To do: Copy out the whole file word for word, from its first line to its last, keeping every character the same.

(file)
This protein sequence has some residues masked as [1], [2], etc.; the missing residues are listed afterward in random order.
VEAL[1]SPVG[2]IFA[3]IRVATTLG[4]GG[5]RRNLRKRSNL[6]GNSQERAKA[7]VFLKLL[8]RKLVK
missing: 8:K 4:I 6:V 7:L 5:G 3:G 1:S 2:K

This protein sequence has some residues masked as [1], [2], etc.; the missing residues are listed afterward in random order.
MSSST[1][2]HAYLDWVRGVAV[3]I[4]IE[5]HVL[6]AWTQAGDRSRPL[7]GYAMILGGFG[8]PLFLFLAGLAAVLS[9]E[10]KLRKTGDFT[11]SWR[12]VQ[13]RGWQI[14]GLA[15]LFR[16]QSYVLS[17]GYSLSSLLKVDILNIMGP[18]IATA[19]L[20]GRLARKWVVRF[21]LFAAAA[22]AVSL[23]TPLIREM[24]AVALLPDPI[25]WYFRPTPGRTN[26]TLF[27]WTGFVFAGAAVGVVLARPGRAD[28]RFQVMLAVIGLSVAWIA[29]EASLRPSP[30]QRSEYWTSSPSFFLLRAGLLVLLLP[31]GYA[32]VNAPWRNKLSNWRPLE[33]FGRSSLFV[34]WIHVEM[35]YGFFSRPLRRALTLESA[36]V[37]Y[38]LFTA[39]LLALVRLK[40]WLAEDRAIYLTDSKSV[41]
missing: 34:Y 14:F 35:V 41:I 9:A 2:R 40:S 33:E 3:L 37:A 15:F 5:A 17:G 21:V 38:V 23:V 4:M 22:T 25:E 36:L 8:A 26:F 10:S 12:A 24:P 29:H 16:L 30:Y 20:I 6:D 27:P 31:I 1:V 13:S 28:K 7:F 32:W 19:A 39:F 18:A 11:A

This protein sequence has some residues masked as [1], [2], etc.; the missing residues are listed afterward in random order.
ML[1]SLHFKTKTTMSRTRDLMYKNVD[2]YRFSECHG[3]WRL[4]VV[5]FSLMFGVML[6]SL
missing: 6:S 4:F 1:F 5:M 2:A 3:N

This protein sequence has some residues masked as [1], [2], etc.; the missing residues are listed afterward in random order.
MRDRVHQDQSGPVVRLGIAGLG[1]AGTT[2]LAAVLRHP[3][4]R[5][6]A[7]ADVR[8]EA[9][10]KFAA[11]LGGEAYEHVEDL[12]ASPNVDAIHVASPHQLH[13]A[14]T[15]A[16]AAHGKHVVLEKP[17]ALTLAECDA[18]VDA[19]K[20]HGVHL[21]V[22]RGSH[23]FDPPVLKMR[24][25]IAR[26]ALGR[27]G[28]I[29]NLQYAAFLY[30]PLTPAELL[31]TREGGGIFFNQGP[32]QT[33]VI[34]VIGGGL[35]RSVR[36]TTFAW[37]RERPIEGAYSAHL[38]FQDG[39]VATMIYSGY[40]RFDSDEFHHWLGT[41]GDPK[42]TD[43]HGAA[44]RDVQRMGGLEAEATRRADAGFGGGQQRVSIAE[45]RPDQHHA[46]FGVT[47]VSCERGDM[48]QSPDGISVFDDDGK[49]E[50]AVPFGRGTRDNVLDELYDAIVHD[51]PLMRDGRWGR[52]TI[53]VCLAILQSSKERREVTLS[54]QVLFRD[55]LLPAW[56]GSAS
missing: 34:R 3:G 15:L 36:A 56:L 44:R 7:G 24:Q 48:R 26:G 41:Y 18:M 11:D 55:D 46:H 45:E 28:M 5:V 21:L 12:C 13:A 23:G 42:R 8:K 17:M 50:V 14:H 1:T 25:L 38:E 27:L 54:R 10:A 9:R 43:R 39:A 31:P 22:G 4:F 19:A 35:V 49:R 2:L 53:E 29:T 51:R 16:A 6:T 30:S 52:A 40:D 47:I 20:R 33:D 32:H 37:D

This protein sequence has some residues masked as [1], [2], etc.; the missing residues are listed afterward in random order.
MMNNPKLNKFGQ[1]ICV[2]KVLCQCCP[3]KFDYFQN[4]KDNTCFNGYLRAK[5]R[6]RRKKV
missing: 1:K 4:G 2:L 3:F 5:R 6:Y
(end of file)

This protein sequence has some residues masked as [1], [2], etc.; the missing residues are listed afterward in random order.
VEAL[1]SPVG[2]IFA[3]IRVATTLG[4]GG[5]RRNLRKRSNL[6]GNSQERAKA[7]VFLKLL[8]RKLVK
missing: 8:K 4:I 6:V 7:L 5:G 3:G 1:S 2:K

This protein sequence has some residues masked as [1], [2], etc.; the missing residues are listed afterward in random order.
MSSST[1][2]HAYLDWVRGVAV[3]I[4]IE[5]HVL[6]AWTQAGDRSRPL[7]GYAMILGGFG[8]PLFLFLAGLAAVLS[9]E[10]KLRKTGDFT[11]SWR[12]VQ[13]RGWQI[14]GLA[15]LFR[16]QSYVLS[17]GYSLSSLLKVDILNIMGP[18]IATA[19]L[20]GRLARKWVVRF[21]LFAAAA[22]AVSL[23]TPLIREM[24]AVALLPDPI[25]WYFRPTPGRTN[26]TLF[27]WTGFVFAGAAVGVVLARPGRAD[28]RFQVMLAVIGLSVAWIA[29]EASLRPSP[30]QRSEYWTSSPSFFLLRAGLLVLLLP[31]GYA[32]VNAPWRNKLSNWRPLE[33]FGRSSLFV[34]WIHVEM[35]YGFFSRPLRRALTLESA[36]V[37]Y[38]LFTA[39]LLALVRLK[40]WLAEDRAIYLTDSKSV[41]
missing: 34:Y 14:F 35:V 41:I 9:A 2:R 40:S 33:E 3:L 37:A 15:F 5:A 17:G 21:V 38:V 23:V 4:M 22:T 25:E 36:L 8:A 26:F 10:S 12:A 24:P 29:H 16:L 30:Y 20:I 6:D 27:P 31:I 1:V 13:S 28:K 7:F 32:W 19:A 39:F 18:A 11:A

This protein sequence has some residues masked as [1], [2], etc.; the missing residues are listed afterward in random order.
ML[1]SLHFKTKTTMSRTRDLMYKNVD[2]YRFSECHG[3]WRL[4]VV[5]FSLMFGVML[6]SL
missing: 6:S 4:F 1:F 5:M 2:A 3:N

This protein sequence has some residues masked as [1], [2], etc.; the missing residues are listed afterward in random order.
MRDRVHQDQSGPVVRLGIAGLG[1]AGTT[2]LAAVLRHP[3][4]R[5][6]A[7]ADVR[8]EA[9][10]KFAA[11]LGGEAYEHVEDL[12]ASPNVDAIHVASPHQLH[13]A[14]T[15]A[16]AAHGKHVVLEKP[17]ALTLAECDA[18]VDA[19]K[20]HGVHL[21]V[22]RGSH[23]FDPPVLKMR[24][25]IAR[26]ALGR[27]G[28]I[29]NLQYAAFLY[30]PLTPAELL[31]TREGGGIFFNQGP[32]QT[33]VI[34]VIGGGL[35]RSVR[36]TTFAW[37]RERPIEGAYSAHL[38]FQDG[39]VATMIYSGY[40]RFDSDEFHHWLGT[41]GDPK[42]TD[43]HGAA[44]RDVQRMGGLEAEATRRADAGFGGGQQRVSIAE[45]RPDQHHA[46]FGVT[47]VSCERGDM[48]QSPDGISVFDDDGK[49]E[50]AVPFGRGTRDNVLDELYDAIVHD[51]PLMRDGRWGR[52]TI[53]VCLAILQSSKERREVTLS[54]QVLFRD[55]LLPAW[56]GSAS
missing: 34:R 3:G 15:L 36:A 56:L 44:R 7:G 24:Q 48:R 26:G 41:Y 18:M 11:D 55:D 46:H 45:E 28:M 5:V 21:L 12:C 13:A 23:G 42:R 8:K 17:M 50:V 14:H 1:T 25:L 38:E 27:L 54:R 10:A 9:R 43:R 39:A 31:P 22:G 4:F 19:A 35:V 49:R 2:L 53:E 29:T 51:R 16:A 6:T 30:S 52:A 40:D 47:I 20:R 33:D 32:H 37:D

This protein sequence has some residues masked as [1], [2], etc.; the missing residues are listed afterward in random order.
MMNNPKLNKFGQ[1]ICV[2]KVLCQCCP[3]KFDYFQN[4]KDNTCFNGYLRAK[5]R[6]RRKKV
missing: 1:K 4:G 2:L 3:F 5:R 6:Y